But with the recent release of Microsoft Corp.’s Outlook 2007 e-mail management system, many of those interactive e-mails aren’t working as intended when viewed by their targeted audience, Scott says. “This is definitely a concern to a lot of marketers,” he adds.
Microsoft altered the e-mail tools in Outlook 2007 from earlier versions of Outlook by using the Microsoft Word word-processing application to both compose and view e-mail messages. In the past, Outlook used Microsoft Word only to compose and edit e-mail content and used the Internet Explorer web browser for viewing.
But the former set-up was found lacking because a web browser would often change the appearance of content composed in Word. To provide consistency in composing and viewing, Microsoft decided to use only Word, a spokeswoman says. “Our customers wanted the rich editing tools from Word, so we decided to unify the rendering and editing engine in Outlook by using Word’s engine,” she says.
And though Word was not designed to handle animated image files, data-entry forms, videos or other interactive images, Microsoft says that e-mail recipients can still view them by simply clicking a new Outlook menu option to view content in Internet Explorer.
But that raises the question of whether consumers will bother to take an extra step after initially viewing an e-mail to click it open in a browser. E-mail marketing firms including Responsys and BlueHornet are advising marketers to alter their content so viewers in Outlook 2007 will see the most important information without having to use a browser.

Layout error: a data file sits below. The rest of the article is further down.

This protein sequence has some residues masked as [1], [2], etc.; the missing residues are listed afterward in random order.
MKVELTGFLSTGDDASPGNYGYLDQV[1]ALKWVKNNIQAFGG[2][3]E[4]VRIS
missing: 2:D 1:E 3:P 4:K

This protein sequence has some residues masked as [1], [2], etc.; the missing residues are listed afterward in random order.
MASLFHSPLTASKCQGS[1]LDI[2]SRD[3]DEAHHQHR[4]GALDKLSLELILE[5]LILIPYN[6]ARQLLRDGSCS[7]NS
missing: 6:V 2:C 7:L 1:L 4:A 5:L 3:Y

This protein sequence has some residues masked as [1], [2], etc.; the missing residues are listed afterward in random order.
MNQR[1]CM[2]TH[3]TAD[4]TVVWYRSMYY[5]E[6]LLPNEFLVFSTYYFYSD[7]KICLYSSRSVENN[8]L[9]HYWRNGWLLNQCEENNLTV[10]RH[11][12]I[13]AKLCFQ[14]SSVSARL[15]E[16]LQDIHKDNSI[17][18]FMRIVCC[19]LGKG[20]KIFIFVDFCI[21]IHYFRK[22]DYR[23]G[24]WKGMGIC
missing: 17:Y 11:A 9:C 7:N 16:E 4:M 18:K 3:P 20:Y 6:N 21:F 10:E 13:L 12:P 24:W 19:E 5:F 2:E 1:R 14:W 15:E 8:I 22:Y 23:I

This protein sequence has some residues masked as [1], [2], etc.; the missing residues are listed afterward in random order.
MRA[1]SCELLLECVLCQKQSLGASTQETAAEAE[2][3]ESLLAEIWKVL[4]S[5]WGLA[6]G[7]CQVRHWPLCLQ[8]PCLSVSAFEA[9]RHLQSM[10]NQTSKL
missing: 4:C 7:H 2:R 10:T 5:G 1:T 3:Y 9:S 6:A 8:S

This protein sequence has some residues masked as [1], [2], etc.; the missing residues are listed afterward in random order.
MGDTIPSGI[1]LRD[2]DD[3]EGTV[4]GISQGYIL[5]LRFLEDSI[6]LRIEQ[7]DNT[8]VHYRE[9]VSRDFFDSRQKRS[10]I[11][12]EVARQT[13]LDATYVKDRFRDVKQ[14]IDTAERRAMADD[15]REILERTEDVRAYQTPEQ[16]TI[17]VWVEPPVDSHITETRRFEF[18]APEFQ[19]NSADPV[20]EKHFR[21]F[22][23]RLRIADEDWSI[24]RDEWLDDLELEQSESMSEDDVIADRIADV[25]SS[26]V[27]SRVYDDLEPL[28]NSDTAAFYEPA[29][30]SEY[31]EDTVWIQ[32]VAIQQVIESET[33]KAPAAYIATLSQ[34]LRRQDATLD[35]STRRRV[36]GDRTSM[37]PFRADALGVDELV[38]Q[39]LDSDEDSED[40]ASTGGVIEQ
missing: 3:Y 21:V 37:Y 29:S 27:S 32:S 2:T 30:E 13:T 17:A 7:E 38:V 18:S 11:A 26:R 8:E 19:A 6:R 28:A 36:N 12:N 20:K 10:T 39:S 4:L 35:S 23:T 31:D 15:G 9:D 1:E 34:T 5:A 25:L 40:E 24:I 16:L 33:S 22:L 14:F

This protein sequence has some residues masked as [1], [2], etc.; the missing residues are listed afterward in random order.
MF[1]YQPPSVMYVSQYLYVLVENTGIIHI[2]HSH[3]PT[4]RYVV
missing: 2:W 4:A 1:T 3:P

For a multi-image, animated gif file, for example, marketers should put all critical information in the first image so recipients see it whether or not they use the browser, Scott says. Marketers should avoid using background images, which Outlook 2007 won’t display behind text, so recipients won’t see large empty areas, he adds.
Scott notes marketers can also use any of several tools, including Macromedia Dreamweaver 8 and Microsoft Office SharePoint Designer 2007, to preview e-mail content as it will appear through Outlook 2007.
Marketers can continue to send e-mails with interactive images as usual to recipients outside of Outlook 2007, including many of the personal e-mail systems consumers access at home through providers like Yahoo and Hotmail, Scott says. One way to take advantage of the graphical limitations of Outlook 2007, he adds, is to test whether animated e-mails to non-Outlook recipients are more effective at converting viewers to shoppers.